Findings May Improve Use of BotulinumToxin for LUTS

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SAN FRANCISCO—Baseline PSA and prostate volume may predict which patients may respond best to botulinum toxin type A (BoNT-A) treatment of lower urinary tract symptoms (LUTS), according to a study presented at the American Urological Association (AUA) annual meeting.

The finding is based on a study of 108 men with moderate to severe LUTS (AUA Symptom Score [AUASS] of 8 or greater) and age 50 or older. The men, who were recruited at seven U.S. sites, were randomized to receive either 100 or 300 units of BoNT-A injected into the prostate transrectally.  The subjects were seen at 4, 8, and 12 weeks, and then again 12-months post-treatment. Investigators assessed total prostate volume (TPV), transition zone volume (TZV), serum PSA, AUASS, Qmax, and post-void residual volume (PVR) at baseline, 12 weeks, and 12 months.

Of the 108 men, 53 received 100 units of BoNT-A and 55 men received 300 units. The mean age of the group was 66 years.

At baseline, Qmax was 9.8 mL/sec, the AUASS was 19.2, TPV was 50.1 cc, TZV was 24.2 cc, and the PSA was 2.4 ng/mL. Three months later, Qmax was 12.4 mL/min (a 27.7% increase) and AUASS was 11.1 (a 41.1% reduction). No significant changes were observed in TPV, TZV, or PSA.

Baseline PSA and baseline TPV were significantly associated with absolute and percentage changes in AUASS changes at 12 months. TZV was significantly associated with absolute AUASS changes only at three months. PSA levels significantly predicted absolute and percentage changes in Qmax. The greatest responses in AUASS occurred in men with the lowest PSA levels.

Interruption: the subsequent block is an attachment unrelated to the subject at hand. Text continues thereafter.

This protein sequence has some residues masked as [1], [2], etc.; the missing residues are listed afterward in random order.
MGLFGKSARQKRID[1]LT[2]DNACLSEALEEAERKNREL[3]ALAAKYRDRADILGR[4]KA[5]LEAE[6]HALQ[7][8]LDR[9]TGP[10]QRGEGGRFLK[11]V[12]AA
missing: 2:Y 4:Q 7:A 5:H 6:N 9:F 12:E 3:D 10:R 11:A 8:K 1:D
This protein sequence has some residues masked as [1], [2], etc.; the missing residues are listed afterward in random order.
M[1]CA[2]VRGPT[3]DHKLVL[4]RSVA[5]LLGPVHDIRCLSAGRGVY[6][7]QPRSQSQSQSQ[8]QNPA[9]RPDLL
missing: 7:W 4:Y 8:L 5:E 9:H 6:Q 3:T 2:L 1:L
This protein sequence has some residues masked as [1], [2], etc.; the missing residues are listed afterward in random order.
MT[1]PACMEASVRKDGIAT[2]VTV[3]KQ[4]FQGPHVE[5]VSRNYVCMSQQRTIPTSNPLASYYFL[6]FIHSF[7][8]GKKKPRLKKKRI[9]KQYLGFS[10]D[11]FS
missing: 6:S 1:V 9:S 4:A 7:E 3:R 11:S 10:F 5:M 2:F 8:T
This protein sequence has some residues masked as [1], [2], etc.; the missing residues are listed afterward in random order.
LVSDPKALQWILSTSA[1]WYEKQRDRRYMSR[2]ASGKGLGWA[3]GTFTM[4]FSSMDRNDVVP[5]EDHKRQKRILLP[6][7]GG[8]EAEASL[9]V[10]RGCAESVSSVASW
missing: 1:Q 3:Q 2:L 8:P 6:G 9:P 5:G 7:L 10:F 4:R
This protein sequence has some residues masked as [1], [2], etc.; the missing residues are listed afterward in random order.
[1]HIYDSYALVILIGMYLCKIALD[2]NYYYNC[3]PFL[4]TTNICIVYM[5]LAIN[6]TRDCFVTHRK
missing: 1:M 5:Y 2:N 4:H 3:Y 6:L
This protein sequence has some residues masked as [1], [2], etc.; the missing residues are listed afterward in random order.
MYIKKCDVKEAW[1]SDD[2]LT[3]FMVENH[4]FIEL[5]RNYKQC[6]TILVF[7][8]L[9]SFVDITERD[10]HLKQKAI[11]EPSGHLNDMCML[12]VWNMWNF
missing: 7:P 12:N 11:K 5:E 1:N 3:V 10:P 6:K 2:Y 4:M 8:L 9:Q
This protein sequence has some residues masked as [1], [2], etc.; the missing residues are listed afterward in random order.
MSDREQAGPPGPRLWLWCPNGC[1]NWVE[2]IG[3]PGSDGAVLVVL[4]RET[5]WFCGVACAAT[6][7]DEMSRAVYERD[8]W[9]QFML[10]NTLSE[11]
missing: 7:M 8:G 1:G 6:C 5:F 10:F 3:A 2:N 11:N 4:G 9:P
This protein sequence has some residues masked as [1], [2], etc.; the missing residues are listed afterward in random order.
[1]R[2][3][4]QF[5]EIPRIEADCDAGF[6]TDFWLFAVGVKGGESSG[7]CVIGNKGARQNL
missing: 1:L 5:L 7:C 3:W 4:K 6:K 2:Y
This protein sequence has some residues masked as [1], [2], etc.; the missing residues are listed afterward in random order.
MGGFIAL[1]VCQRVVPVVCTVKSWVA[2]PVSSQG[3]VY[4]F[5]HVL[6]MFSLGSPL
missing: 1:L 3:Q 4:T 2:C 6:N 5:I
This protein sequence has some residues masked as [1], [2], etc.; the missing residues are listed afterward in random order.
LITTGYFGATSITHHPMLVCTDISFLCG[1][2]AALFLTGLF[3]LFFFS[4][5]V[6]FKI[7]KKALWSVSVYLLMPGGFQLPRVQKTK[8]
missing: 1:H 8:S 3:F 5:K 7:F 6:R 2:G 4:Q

“We found that you can change the symptoms and change the flow rate and improve the situation, but it [BoNT-A] does not shrink the prostate,” said lead investigator Kevin T. McVary, MD, Professor of Urology at Northwestern University Feinberg School of Medicine in Chicago. 

The study may give clinicians a better idea of which men with moderate to severe LUTS may benefit the most from this type of therapy. “There was a very consistent pattern here. If your prostate was quite big, the botulinum toxic still works but you are less likely to respond robustly.  Another way to say it is that it works best in the smaller prostates,” Dr. McVary said. “By smaller prostate volumes we mean anything from 20 to 50 grams.”

“This is a good phase 2 trial that gives us guidelines for how it could be used,” commented Anthony Smith, MD, Professor and Chief of Urology at the University of New Mexico in Albuquerque. “We need to know how to use it.  This now gives us some information how to use the treatment and it would still be using it off-label.”

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